- In glass, combine milk with vanilla extract, ground cinnamon and honey. Stir until well mixed.
Nutritional information per serving: 130 calories; 5 mg cholesterol; 8 g protein; 24 g carbohydrates; 105 mg sodium; 308 mg calcium (30% of daily value).
Rainbow Unicorn Smoothie
- 1 1/2 cups low-fat or fat-free milk, plus additional (optional)
- 1/2 cup low-fat vanilla yogurt
- 2 cups (about 10 large) frozen strawberries
- 1 cup frozen blueberries
- 1 cup frozen mango chunks
- 6 tablespoons whipped cream
- 4 teaspoons sprinkles
- horn candles, wicks trimmed
- Blend milk, yogurt and fruit until smooth, adding additional milk or water to thin, if needed.
- Divide smoothie into four glasses and, if desired, top each with whipped cream, sprinkles and horn candles.
Nutritional information per serving: 120 calories; 1 g fat; 5 mg cholesterol; 5 g protein; 25 g carbohydrates; 3 g fiber; 60 mg sodium; 175 mg calcium (20% of daily value). Nutrition figures based on using fat-free milk.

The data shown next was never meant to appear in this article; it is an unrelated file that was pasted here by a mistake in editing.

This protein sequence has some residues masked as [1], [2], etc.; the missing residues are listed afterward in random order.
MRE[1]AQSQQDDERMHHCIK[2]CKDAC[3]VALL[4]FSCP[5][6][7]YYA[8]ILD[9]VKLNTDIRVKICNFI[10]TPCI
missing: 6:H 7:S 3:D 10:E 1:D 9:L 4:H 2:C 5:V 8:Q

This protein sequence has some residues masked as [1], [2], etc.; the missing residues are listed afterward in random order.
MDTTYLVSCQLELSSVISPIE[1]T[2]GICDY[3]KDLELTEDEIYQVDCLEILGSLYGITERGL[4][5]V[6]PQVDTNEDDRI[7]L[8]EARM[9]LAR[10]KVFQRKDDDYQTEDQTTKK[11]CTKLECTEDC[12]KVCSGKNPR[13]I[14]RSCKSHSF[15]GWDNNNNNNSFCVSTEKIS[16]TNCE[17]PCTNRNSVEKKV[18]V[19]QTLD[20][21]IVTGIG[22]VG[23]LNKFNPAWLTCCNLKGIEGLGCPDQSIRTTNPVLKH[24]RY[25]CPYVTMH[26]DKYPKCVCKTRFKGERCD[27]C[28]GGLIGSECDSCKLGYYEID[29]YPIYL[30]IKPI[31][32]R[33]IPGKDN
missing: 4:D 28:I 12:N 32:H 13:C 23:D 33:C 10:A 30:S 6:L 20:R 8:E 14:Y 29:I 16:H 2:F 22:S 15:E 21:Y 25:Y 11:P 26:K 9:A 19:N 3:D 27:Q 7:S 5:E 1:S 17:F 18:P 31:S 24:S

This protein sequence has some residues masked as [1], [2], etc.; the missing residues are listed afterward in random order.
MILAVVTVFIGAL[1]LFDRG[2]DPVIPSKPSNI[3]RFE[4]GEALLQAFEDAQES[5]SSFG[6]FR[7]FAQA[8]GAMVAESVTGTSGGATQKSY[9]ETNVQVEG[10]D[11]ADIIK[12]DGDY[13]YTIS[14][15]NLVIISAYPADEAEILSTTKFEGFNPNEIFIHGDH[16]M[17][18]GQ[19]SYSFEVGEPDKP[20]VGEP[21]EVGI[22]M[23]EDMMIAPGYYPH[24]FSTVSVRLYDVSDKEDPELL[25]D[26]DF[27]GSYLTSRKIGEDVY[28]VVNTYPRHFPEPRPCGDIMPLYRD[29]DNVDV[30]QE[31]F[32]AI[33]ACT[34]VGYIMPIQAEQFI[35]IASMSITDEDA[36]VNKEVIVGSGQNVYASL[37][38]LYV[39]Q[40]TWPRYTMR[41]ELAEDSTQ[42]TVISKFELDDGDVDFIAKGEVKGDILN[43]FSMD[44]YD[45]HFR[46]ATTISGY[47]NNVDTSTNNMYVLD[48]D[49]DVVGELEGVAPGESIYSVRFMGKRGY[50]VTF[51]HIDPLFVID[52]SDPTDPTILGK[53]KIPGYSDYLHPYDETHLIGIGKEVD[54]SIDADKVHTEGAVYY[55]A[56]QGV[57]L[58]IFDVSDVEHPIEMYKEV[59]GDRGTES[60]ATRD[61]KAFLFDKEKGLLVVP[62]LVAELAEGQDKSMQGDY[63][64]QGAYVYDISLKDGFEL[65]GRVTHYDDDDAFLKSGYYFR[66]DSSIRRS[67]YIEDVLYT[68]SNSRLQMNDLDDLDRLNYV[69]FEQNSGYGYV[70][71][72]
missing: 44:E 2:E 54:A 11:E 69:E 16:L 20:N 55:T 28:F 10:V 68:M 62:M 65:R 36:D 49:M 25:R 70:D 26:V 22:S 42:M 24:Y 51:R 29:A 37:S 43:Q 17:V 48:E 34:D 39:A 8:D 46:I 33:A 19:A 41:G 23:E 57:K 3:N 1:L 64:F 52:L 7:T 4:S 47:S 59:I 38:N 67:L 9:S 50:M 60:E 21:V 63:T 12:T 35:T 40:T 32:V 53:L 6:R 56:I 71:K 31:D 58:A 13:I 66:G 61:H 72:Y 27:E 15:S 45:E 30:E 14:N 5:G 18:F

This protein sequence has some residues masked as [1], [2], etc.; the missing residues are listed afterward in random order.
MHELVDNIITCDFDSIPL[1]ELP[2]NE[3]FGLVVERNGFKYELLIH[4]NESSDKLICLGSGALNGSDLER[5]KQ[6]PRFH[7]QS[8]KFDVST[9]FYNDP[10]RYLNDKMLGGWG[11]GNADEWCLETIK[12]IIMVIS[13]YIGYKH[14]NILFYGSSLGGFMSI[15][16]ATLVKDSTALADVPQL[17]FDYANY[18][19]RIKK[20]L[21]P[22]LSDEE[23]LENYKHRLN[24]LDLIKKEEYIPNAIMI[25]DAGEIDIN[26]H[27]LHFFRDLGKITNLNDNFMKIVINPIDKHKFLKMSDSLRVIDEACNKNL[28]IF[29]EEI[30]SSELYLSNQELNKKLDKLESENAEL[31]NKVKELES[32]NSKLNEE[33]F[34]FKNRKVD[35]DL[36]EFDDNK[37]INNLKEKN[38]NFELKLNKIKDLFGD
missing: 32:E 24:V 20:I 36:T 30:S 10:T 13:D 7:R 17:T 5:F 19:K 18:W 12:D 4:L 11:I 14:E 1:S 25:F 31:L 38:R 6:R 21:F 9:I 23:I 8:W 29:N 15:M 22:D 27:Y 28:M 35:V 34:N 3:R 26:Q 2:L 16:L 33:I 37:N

(Family Features) Americans are snacking more and more these days, with the average person consuming 25 percent of daily calories in the form of snacks. This school year, aim for an A-plus in nutrition by snacking smarter on nutrient-rich dairy products.
Snacking goes hand-in-hand with dairy products since they are a tasty, convenient and cost-effective way to fuel up throughout the day. There are a variety of grab-and-go milk, cheese and yogurt products that provide portable nutrition.
What’s more, dairy packs a nutritious punch. Together, milk, cheese and yogurt provide nine essential nutrients, including high-quality protein, an important nutrient to include in snacks since it helps you feel fuller longer.
Boost your snacking IQ with these smart tips:
- Add dairy to your favorite treats for a well-rounded snack. Pair cheese sticks with fresh fruit, such as an apple, pear or grapes. Reach for cheese cubes and whole-grain crackers when you want something savory. Or dip strawberries in yogurt for a tasty, sweet treat. For a kid-friendly snack, make it hands-on fun by creating colorful fruit and cheese kabobs.
- Flavored milk provides the same nine essential nutrients as unflavored milk. The only difference is the addition of flavorings and minimal amounts of sugar, which can lead to improved consumption, especially among children.
- Whip up a dairy-based smoothie made for an on-the-go snack or create your own yogurt parfait, such as this flavorful recipe that combines favorites like peanut butter and bananas in a deliciously refreshing treat.